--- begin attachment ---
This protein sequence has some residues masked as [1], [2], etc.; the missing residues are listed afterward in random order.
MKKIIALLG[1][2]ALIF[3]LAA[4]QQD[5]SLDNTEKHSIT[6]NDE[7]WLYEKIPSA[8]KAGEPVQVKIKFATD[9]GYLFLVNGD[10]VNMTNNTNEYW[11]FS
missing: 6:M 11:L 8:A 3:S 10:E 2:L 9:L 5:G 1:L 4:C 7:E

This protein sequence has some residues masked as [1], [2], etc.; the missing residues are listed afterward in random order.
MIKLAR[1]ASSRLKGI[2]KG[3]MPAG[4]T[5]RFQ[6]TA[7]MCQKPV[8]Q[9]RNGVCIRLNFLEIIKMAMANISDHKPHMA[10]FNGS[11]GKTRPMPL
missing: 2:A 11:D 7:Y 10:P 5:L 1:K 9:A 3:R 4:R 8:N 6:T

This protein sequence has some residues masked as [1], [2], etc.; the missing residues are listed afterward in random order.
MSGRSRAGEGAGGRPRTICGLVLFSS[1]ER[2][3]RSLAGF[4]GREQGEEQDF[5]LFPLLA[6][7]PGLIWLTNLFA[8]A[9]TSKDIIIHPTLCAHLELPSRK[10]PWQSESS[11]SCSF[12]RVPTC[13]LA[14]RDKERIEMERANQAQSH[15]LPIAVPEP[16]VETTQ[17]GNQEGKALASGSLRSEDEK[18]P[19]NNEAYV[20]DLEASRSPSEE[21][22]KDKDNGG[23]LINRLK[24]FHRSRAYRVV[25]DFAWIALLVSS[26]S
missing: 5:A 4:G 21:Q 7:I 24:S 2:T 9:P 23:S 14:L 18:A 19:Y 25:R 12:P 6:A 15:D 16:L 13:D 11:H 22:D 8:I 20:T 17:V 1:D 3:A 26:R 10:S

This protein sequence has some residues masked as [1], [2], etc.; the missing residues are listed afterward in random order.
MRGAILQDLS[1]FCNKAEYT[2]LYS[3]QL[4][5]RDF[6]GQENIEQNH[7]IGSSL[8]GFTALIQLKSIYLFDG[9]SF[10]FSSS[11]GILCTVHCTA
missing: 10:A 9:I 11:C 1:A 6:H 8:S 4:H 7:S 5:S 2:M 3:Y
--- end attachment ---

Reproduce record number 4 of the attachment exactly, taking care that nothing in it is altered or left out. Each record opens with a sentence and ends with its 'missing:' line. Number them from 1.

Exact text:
This protein sequence has some residues masked as [1], [2], etc.; the missing residues are listed afterward in random order.
MRGAILQDLS[1]FCNKAEYT[2]LYS[3]QL[4][5]RDF[6]GQENIEQNH[7]IGSSL[8]GFTALIQLKSIYLFDG[9]SF[10]FSSS[11]GILCTVHCTA
missing: 10:A 9:I 11:C 1:A 6:H 8:S 4:H 7:S 5:S 2:M 3:Y